Heart of Texas by Mary Lynn Baxter was first posted at The Romance Reader in 1999. Back then I rated it 3-Hearts (C grade) with a MPAA sensuality content rating of PG-13.
Clark Garrison is on a mission. He has been sent by his boss to purchase Quiet Haven nursing home in his hometown of River Oaks, Texas. The only obstacle is Sara Ann Wilson, chiropractor and part owner of Quiet Haven. Five years her junior, Clark knew Sara from the days when he was a high school football player and the town’s resident bad boy. Sara and her mother were not pleased that back in those days Clark was dating Sara’s younger sister, Alice. So, to persuade Sara to sell, he has try and convince her he’s a changed man.
Sara is 39, single, and a workaholic. She loves her practice, and her work at the nursing home. She gave up a lucrative practice in Dallas to return to River Oaks and take care of her mother. She’s happy and fulfilled with her job, but her personal life is none existent.
Clark and Sara meet up at her house after he throws out his back. Sexual tension is crackling in the air, and Clark (of course) does not reveal the real reason he’s returned to River Oaks. This makes up the story’s central conflict, although Sara’s insecurities also play a major role.
Heart of Texas has some interesting ideas, the story is too formulaic to make a real impact. The older woman -- younger man (even if it is only 5 years) was a nice change of pace. What I found disagreeable was Sara’s lack of experience with personal relationships. She’s 39 and a doctor. I find it unlikely that someone with her life experiences (college, living in Dallas) would be that naïve. Instead, Clark calls the shots through most of book, and Sara just coasts along having doubts.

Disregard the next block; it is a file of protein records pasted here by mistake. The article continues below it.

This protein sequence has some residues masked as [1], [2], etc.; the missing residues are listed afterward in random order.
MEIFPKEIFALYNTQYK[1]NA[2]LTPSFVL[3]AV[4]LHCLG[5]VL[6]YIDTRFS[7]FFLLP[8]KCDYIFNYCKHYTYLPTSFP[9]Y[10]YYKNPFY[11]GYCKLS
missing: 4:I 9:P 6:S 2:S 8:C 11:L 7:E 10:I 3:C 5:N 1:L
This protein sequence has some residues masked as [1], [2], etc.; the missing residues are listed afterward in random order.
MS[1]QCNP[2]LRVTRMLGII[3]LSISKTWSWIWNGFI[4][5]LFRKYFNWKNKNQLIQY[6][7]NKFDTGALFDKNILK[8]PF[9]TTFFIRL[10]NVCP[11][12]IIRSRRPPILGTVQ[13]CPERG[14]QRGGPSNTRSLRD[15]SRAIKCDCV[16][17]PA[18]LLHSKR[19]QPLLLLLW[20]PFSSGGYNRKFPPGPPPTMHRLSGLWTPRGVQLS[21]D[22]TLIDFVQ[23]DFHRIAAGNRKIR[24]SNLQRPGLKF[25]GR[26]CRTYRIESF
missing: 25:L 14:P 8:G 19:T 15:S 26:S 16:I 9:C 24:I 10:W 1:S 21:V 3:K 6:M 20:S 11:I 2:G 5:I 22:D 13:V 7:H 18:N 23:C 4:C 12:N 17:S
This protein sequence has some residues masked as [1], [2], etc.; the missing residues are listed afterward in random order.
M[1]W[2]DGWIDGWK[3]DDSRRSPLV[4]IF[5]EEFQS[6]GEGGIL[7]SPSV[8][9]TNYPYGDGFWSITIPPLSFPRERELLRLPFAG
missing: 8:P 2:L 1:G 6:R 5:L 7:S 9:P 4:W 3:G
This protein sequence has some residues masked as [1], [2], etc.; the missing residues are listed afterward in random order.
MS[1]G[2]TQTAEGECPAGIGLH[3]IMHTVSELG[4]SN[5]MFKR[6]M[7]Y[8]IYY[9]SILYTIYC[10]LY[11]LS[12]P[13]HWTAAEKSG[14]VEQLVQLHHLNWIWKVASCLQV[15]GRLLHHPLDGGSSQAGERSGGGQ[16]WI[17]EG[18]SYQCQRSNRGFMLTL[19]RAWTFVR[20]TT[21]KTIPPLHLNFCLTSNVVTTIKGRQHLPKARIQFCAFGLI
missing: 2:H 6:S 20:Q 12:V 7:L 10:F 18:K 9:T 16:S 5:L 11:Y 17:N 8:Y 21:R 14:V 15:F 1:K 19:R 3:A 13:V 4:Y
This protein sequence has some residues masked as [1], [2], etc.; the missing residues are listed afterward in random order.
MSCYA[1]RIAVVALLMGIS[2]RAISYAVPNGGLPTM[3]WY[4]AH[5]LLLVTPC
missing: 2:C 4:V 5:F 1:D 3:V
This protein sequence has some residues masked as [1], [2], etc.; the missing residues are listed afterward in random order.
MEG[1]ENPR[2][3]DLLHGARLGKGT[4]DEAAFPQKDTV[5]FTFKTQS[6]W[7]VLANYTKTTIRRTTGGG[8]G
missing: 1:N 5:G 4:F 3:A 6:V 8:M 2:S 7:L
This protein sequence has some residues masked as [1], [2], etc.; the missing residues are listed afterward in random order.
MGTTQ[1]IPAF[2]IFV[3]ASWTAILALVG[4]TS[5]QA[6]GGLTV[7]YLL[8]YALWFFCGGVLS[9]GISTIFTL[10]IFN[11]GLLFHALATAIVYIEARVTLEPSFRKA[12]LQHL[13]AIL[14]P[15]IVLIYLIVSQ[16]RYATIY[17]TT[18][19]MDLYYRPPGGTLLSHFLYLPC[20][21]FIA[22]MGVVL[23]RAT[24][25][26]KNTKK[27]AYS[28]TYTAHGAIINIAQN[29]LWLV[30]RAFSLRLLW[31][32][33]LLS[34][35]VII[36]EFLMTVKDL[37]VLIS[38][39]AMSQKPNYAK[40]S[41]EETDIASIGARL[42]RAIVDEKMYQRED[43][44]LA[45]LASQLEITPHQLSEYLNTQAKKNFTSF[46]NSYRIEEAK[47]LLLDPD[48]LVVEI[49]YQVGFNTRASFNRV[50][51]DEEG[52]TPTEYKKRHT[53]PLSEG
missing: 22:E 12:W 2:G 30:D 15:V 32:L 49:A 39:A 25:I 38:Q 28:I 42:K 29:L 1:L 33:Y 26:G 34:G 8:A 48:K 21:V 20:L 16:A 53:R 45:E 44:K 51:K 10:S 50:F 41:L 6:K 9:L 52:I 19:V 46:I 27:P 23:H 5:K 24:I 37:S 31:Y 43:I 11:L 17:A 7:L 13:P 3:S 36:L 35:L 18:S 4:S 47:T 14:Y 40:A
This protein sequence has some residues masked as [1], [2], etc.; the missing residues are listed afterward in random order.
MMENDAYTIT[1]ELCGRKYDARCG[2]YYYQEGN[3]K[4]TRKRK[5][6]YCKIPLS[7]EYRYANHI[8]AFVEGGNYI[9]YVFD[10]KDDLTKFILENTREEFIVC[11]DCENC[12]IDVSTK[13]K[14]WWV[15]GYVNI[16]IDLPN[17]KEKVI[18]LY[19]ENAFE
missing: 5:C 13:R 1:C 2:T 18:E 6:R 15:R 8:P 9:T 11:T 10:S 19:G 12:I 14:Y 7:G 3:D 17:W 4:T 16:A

The sexual tension between Clark and Sara is also well done. Baxter doesn’t mince words, and it’s apparent from the second chapter these two have it bad for each other. The progression of their attraction moves along nicely, and I never came across a chapter that was “dead weight.”
However, there are no new ideas here, and anyone who’s read at least five romances will know exactly where the story is going before they even get there. Some good ideas, wasted in predictability.
Note: This book was published in October 1999 and I started reviewing for TRR in August 1999 - not terribly long after I rediscovered the genre. So in less than one year of devouring romance novels I thought this was predictable - which is saying something.
I'm almost tempted to reread this, but dang - that paragraph about Sara's "inexperience" has me thinking I probably shouldn't. What I do recall? I think the "leanness" of this book and other Desires I read in that era quickly led it to becoming my favorite category line at that time. Even back then I had little patience for "dead weight" and "filler."
(Heh - if that cover model is 34-years-old I'm 25.)